Dickens and Berg: State of the City

Dickens and Berg: State of the City

Mayor Andre Dickens explained his focus for a unified, safe, and prosperous city.

After 37 years with the Atlanta Journal-Constitution and now with the AJT, , Jaffe’s focus is lifestyle, art, dining, fashion, and community events with emphasis on Jewish movers and shakers.

Rabbi Peter Berg engaged Mayor Andre Dickens by examining many of the city’s goals.
Rabbi Peter Berg engaged Mayor Andre Dickens by examining many of the city’s goals.

On May 21, the Jewish Federation of Greater Atlanta Business and Professionals Breakfast Series featured Temple Rabbi Peter Berg in conversation with Atlanta Mayor Andre Dickens. The lively interview, entitled “The State of the City,’ examined Atlanta’s past, present, and future.

While introducing Mayor Dickens, Atlanta real estate mogul Norman Radow said, “Dickens grew up here as a poor little boy with the sole mission of wanting to help. I would say ‘the greatest mayor of all’ … and here we are in a city that’s robust, dynamic, and fluid.”

Radow also glowed about Rabbi Berg serving as “Atlanta’s rabbi in the largest synagogue of all.” Radow made note of Berg’s leadership shortly after Oct. 7 in a speech to the Rotary Club where “there wasn’t a dry eye in the room.”

Jerry Draluck and Howard Wertheimer networked with Michael Kogon.

Prior to Radow, Federation Campaign Chair Seth Greenberg explained why Federation was so pivotal to the Jewish community as “a collective, central hub that makes us all stronger … even when things happen in D.C. or Europe, we stand up!”

Ever cordial, Berg warmed the crowd by commenting how so many people got up at 7 a.m. to have lox “just to see the rabbi.”

Stacey Fisher, Campaign Vice Chair, chatted with Lindy Radow.

Mayor Dickens began by explaining his relationship with the Jewish community, though it was the first time he visited this building on Spring Street. He said that he was introduced to Judaism from Old Testament Sunday school experiences which became more real when he formed bonds [with Jewish students] while attending Georgia Tech. He recognized his eight years on the Atlanta City Council and his relationship with A.J. Robinson, President of Central Atlanta Progress. In 2015 he traveled to Israel with AIPAC for a 10-day trip.

Dialoguing with Berg, Dickens explained that he went to public school and was raised by a single mother as a “child of the village, taking karate, playing sports, and introducing himself as ‘future mayor of Atlanta’. Now at 48, here I am,” to which Berg replied, “At 16, I was not going around saying that I was going to be a rabbi.”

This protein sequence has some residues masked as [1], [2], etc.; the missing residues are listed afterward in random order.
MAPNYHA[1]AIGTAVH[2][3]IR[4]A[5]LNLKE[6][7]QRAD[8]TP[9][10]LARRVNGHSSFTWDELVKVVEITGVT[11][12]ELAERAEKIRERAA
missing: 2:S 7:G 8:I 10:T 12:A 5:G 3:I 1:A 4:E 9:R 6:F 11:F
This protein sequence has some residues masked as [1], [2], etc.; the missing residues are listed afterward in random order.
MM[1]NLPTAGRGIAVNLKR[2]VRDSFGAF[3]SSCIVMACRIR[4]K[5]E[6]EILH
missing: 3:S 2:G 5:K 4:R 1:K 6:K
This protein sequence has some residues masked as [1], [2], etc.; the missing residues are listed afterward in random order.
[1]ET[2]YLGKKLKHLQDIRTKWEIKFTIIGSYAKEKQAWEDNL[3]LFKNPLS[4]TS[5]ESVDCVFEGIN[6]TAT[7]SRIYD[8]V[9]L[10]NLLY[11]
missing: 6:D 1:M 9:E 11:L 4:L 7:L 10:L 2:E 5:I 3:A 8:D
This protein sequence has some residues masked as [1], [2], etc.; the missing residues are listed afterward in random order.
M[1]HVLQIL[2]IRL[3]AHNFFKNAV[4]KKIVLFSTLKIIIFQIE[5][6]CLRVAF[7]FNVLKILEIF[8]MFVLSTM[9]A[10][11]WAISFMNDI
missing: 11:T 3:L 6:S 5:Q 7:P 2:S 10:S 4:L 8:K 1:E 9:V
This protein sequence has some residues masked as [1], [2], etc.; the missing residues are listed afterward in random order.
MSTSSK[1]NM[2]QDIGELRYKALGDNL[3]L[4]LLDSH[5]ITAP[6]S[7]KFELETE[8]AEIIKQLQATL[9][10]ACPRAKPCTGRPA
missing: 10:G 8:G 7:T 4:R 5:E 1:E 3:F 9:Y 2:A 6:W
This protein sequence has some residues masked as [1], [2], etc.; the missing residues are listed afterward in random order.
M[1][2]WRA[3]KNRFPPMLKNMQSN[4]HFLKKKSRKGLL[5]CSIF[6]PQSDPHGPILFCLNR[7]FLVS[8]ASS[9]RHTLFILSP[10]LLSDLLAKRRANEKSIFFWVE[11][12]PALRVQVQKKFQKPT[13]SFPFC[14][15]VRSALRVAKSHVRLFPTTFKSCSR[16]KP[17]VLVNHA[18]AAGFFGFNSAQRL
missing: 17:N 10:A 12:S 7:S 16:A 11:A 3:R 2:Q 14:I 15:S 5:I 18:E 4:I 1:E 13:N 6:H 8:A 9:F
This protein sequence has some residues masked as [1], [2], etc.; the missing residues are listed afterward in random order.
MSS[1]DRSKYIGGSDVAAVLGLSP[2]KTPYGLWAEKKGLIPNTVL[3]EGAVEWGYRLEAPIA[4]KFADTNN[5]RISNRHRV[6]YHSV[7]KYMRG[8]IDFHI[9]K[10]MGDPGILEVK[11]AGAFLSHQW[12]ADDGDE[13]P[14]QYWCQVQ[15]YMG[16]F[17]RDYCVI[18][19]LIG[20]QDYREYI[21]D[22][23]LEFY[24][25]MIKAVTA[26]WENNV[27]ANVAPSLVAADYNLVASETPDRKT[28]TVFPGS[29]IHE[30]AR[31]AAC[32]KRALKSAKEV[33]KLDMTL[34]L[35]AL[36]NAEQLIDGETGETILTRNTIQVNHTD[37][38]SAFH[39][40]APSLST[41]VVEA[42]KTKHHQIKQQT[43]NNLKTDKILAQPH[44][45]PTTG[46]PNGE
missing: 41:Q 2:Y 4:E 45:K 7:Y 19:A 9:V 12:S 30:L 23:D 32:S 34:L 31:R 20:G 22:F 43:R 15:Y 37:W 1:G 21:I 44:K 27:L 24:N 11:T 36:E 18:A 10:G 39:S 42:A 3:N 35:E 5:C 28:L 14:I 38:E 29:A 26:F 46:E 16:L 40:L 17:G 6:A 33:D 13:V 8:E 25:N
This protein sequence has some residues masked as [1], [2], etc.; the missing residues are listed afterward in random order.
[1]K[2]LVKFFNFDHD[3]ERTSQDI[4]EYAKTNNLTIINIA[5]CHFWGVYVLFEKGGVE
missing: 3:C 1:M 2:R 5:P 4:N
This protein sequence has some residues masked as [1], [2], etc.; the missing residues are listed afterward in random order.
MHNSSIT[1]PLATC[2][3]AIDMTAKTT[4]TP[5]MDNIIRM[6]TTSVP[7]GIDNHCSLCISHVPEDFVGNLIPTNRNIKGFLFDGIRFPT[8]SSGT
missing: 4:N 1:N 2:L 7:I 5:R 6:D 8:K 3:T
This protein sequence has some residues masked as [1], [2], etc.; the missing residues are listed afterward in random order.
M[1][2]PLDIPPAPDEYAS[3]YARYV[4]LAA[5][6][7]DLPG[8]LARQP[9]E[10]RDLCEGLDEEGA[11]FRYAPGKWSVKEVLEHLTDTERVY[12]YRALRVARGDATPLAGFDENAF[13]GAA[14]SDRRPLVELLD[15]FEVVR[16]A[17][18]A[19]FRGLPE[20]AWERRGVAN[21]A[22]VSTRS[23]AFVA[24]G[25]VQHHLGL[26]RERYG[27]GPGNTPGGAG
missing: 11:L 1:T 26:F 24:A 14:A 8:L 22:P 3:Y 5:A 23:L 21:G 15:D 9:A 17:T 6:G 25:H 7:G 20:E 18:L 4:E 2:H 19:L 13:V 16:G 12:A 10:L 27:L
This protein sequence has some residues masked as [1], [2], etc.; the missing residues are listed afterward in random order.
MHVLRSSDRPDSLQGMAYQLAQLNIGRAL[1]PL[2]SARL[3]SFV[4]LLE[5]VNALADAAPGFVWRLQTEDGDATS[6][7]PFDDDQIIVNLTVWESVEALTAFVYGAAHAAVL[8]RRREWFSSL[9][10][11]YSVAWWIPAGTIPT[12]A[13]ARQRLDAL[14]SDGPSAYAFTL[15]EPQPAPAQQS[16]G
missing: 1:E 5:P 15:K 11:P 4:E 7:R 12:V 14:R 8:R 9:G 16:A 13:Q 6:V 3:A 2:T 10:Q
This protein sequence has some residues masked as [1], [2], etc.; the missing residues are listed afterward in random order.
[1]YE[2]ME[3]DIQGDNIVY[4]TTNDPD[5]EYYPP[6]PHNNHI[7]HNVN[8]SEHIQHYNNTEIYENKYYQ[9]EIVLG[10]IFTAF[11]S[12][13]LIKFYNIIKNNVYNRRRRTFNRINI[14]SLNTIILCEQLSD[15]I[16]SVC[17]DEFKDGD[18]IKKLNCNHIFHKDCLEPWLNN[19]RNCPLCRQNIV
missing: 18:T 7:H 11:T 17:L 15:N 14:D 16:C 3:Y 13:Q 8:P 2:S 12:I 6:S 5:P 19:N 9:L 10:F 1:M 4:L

During the Q and A, Berg and Dickens talked about focus. Dickens relayed, “In 2021, our conversation was about crime, then onto affordable housing. My job is to manage competing interests and 50 opinions on what to do this very moment.” To which Berg replied, “I too have crises even while in the car,” followed by Dickens quipping, “Yes, but you can say ‘Bless you’ and exit the room.”

Real estate developer Norman Radow introduced Rabbi Berg and Mayor Dickens.

Dickens’ vision by 2030 is to have the city serve as a North Star and be “the best place for raising a family” … building upon Money Market’s 2022 selection of Atlanta as the Best Place to Live. Dickens has made known his passion for alleviating homelessness with projects like The Melody downtown where 40 self-sufficient units were constructed from old shipping containers and more to come.

Dickens also surprised some with the fact that the Beltline has changed the economy “around Ponce de Leon where the cost of living has increased.” He stated that the city, too, is buying up land there for “inclusive zoning” where affordable housing must comprise 10 percent in any new development with those units mixed in with the same amenities.

Berg asked a general question about anything new that might affect the Jewish community.  Dickens listed the four new proposed MARTA stations and urged nearby Gwinnett and Cobb counties to vote on rapid transit.

Dickens painted no gray area when condemning the “Defund the Police” and “Stop Cop City” movements by stating, “Anarchists want to destroy … there are no victimless crimes. The pendulum has swung too far after George Floyd. Make no mistake, we need the police. I have lived in seven houses, and five of them have been burglarized.”

Campaign chair Seth Greenberg extolled the benefits of the Federation being strong as a collective force.

The mayor then shared that the new police training facility downtown will have parks and jogging trails open to the public.

When asked about the City of Atlanta’s participation in the Georgia International Law Enforcement Exchange (GILEE) program, which facilitates leadership training between Georgia law enforcement executive agencies and Israeli police counterparts, Mayor Dickens said he fully supports the educational exchange.

Berg closed by saying, “We have the right mayor at the right time.”

Kenny Silverboard, Senior Director, Federation’s Business & Professionals, closed the program by contrasting the mayor and himself as “both having a public-school education and wearing a dark blue suit — one of us works at the Federation, and the other is Mayor.”

Before the program, Board Secretary Michael Kogon told the AJT, “the Business & Professionals group broadens the Jewish community along with the community-at-large, all focused on Jewish ethics.”

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